Saturday, November 29, 2008

Thanksgiving and Quilting

Thanksgiving is one of my favorite holidays. It is a wonderful time to celebrate and give thanks for all of the blessings that fill our lives: loving families, good health, deep friendships, freedom and happiness... the list is endless. And somewhere on my list is quilting! Quilting offers all of us something. For some of us, it offers us creativity and art. For others, it offers friendship with fellow quilters. For others, it offers an opportunity to share one's talent with friends and strangers alike. No matter what your reason is for quilting, I hope that it gives you great satisfaction.

Over the past couple of weeks I have had the chance to work on finishing up several projects. Here is a sampling - enjoy!

Lily Rosenberry, 83 x 83 inches

This quilt was originally done in red and green on a warm off-white background. This version was done in bubble gum pink and soft green on a rich chocolate background. Denise Green and I collaborated on this quilt and made it together.

The Walkaway Star Quilt, 60 x 74 inches

I am going to teach participants how to make this quilt at the annual February 2009 Quakertown Quilts retreat on Galveston Island (and yes, the island recovery is going great -- lots of work ahead, but the retreat site is in great condition!). The block is one that I designed, based on an antique block. I call the quilt the "walk away" star quilt because the quilt really CAN be done in a day, if one stays focused. That pleases me; I do not think that I am alone in saying that I don't like coming home from classes and retreats with more UFOs!

The Walkaway Star Quilt (#2), 60 x 74 inches

Okay... I liked the first Walkaway Star Quilt so much that I made another one. This time, the blocks are made from a dozen different blue prints and a dozen different shirting fabrics. I like "scrappy" quilts.

The Walkaway Star Quilt (#3), 60-1/2 by 75-1/2 inches

In fact, I liked this block so much that I made a pint-size version of it (7" blocks) with 1/2-inch sashing between each block. I used a variety of civil war reproduction fabrics; the scrappiness of this quilt makes one's eyes dance across its surface. I also like making quilts that don not contain any "background" fabrics -- no white, off-white, taupe, or neutral fabrics, only colored print fabrics. As long as the fabrics contain a good balance of light, medium, and dark prints, the scrappiness adds a wonderful richness to the finished quilt.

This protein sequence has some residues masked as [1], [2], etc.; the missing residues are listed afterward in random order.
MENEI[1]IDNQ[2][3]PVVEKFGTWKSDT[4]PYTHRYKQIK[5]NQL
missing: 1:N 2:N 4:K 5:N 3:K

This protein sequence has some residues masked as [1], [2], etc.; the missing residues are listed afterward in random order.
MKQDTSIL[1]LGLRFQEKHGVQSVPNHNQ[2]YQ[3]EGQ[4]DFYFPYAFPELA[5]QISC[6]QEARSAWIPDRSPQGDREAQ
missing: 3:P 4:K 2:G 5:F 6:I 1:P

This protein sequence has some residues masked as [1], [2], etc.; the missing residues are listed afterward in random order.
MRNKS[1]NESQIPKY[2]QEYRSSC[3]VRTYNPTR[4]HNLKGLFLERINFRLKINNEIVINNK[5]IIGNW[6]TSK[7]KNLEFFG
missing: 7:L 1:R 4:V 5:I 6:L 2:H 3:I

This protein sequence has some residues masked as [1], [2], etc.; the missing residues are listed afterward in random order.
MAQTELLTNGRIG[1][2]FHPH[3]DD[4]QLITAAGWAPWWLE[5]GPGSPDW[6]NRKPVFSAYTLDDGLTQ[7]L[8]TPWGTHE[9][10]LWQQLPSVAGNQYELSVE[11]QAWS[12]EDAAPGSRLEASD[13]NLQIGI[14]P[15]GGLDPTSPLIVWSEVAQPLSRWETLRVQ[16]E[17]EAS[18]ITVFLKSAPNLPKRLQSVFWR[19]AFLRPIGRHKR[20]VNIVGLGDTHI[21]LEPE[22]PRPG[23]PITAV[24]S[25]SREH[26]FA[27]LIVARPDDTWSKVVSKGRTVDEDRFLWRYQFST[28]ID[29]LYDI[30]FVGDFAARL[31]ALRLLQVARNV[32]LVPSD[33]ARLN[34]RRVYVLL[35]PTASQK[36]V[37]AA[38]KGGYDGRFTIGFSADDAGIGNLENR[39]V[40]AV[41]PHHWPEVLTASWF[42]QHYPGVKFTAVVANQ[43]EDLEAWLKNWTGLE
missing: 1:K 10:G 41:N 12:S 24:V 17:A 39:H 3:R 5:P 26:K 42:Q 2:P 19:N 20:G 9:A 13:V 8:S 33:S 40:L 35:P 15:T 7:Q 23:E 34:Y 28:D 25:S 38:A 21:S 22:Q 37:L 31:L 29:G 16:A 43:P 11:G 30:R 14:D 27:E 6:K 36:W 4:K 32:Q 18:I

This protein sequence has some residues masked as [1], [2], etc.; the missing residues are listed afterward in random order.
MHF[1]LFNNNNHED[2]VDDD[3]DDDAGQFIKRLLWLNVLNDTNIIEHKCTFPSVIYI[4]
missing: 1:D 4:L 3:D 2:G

So what else am I working on? There are a lot of ideas floating around in my head, following the great Houston quilt show -- I saw a lot of antique quilts that inspired me, and so I'm sure you'll be seeing some of those ideas reformulated into new quilt patterns. I met with the wonderful folks from P&B Textiles and I'm working on a new fabric line for them. Once again, it will have a juvenile flavor to it -- think nursery songs!

Until next time... happy sewing!

(c)2008 Susan H. Garman


  1. Sue,

    I would love to see some closeups of your quilting. :]

  2. I love the chocolate rendition of the berry quilt. It is awesome work. I can't wait till I can start mine!! I have a few more projects to finish and then.. I will be working on this gorgeous pattern.
    THanks for your wonderful designs!!

  3. I know that the word AWESOME is overused, but that is all that comes to mind! WOW!!

  4. You are incredible as always. I have loved your patterns for some time now. You always amaze me!!! Thanks for the inspiration.

  5. The chocolate background quilt is a stunner! How about a closeup of a block. I will be filing this for future inspiration! Thanks!

  6. Sue,
    I love the diversity of your quilts. One thing I have been wondering about is this. On your applique quilts do you cut out behind the applique or just leave it. I have done both and wondered if you had an opinion and why you do it one way or the other.

    Thanks1 :)

  7. The question was asked... do I cutaway the background fabric when I do my applique?

    Nope -- it's a matter of personal preference, and generally, I like the added dimension that comes with leaving all of the layers of applique. Cutting it away takes away a layer - leaves a hole - makes for a flatter unit... there are lots of reasons to cut away, but I choose not to. I don't worry about appliquing through lots of layers of applique because I "stab stitch" when I hand quilt. I can quilt through a lot of layers without wincing a bit!

  8. As everyone has commented here, your quilt is just stunning!

    Can I ask how you do your berries. Do you just draw the circle and then needleturn it onto the fabric or do you have another way of preparing so many berries?


  9. Irene asked how I make all of my appliqued circles. I use small mylar templates -- I cut out a circle larger than the template, stitch a running stitch around the outer edge, and draw the thread up tight around the template - leaving a 6" tail on the thread and no knot to tie off the circle. Press the circle (I use steam) and then release the thread used to draw up the circle; remove the template and draw the circle back up with the thread. Karen Kay Buckley ( sells those templates in an assortment of sizes, which also come with instructions for how to use them; you can also check your local quilt shop for those templates.